As the day goes on, I am just now seeing Francis DeBernardo's very good response to Pope Francis's latest set of statements about gender complementarity, which I mentioned in my previous posting today. As I noted, the pope responded to this past Sunday's gay pride celebration in Rome by harping once again on the theme of gender complementarity: he insisted that every child needs a mother and a father, because the (biological) differences between males and females create a parental "balance" that helps children thrive.
As I noted earlier today, this reduction of parental roles to binary biology overlooks the very many ways in which gender complementarity is used to keep women in their places and to entitle and privilege men in ways that harm everyone in the world. Here's Francis DeBernardo's take on these same points:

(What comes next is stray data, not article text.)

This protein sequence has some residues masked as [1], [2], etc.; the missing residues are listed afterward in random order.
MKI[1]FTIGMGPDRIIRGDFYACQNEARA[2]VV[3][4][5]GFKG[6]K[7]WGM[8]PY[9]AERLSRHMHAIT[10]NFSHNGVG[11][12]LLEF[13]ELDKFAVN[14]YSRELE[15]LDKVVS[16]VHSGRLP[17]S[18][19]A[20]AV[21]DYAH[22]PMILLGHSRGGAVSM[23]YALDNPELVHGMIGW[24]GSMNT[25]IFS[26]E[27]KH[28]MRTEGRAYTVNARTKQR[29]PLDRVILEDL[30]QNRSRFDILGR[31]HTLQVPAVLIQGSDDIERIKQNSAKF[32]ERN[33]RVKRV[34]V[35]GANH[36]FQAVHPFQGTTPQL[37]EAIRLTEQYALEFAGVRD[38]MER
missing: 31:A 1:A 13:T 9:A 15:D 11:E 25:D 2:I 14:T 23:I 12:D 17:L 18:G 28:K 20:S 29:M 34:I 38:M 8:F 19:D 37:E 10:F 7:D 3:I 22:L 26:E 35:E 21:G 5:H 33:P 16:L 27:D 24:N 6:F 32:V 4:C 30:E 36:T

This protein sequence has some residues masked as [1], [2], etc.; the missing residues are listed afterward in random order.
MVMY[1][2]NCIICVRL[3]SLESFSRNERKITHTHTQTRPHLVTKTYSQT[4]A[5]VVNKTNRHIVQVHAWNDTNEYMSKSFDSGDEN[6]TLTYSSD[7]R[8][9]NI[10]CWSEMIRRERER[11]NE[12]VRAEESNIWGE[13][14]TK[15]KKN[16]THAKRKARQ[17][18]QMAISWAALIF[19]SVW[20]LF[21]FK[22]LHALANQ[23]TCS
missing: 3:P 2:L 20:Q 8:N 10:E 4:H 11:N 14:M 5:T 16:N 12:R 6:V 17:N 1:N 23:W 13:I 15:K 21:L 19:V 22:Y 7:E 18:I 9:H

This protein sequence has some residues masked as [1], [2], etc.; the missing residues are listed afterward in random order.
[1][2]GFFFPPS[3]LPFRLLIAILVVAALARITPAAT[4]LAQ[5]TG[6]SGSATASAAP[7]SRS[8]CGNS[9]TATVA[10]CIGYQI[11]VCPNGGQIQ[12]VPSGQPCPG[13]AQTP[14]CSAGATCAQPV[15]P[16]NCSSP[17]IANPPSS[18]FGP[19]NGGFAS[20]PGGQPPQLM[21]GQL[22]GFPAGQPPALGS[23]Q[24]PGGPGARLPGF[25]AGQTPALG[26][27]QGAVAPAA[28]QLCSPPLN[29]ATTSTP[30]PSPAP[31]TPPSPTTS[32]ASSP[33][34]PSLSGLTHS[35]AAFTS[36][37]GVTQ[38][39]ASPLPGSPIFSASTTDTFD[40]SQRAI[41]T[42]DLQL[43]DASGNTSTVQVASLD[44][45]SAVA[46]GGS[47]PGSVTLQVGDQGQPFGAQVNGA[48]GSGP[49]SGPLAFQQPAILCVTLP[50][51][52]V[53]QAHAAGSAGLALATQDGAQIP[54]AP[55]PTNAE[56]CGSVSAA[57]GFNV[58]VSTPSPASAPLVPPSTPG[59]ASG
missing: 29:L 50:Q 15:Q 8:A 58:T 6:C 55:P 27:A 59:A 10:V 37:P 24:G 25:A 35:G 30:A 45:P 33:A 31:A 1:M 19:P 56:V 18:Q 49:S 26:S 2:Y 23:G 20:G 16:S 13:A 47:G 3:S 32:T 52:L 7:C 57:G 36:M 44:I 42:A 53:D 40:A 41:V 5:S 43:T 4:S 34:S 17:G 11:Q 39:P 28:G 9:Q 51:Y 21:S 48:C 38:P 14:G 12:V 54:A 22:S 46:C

In praising heterosexual complementarity as the preferred norm for marriage and child-rearing, he is also sending harmful messages to those in heterosexual marriages where abuse occurs, as well as to single-parent families.
Francis' remark that gender differences are "an integral part of being human" ignores the fact that decades of scientific and social scientific research has shown that what people consider "natural" gender differences are actually the result of cultural biases and stereotypes. . . .
Too often, complementarity has been used to keep one partner dominant and one submissive; one rational and one emotional; one the bread-winner and one the homemaker. Can you guess which roles go with which gender?
As I said previously, the Catholic church really does need today to offer a different kind of language and witness to the world today regarding issues of gender and sexual orientation. The biology-as-destiny language has long since gone stale, and simply does not convince increasing numbers of people — especially in cultures in which women are proving that the "natural" roles assigned to them on the basis of a gender complementarity based in crude biologism are far from the only roles they have the ability to play in the world.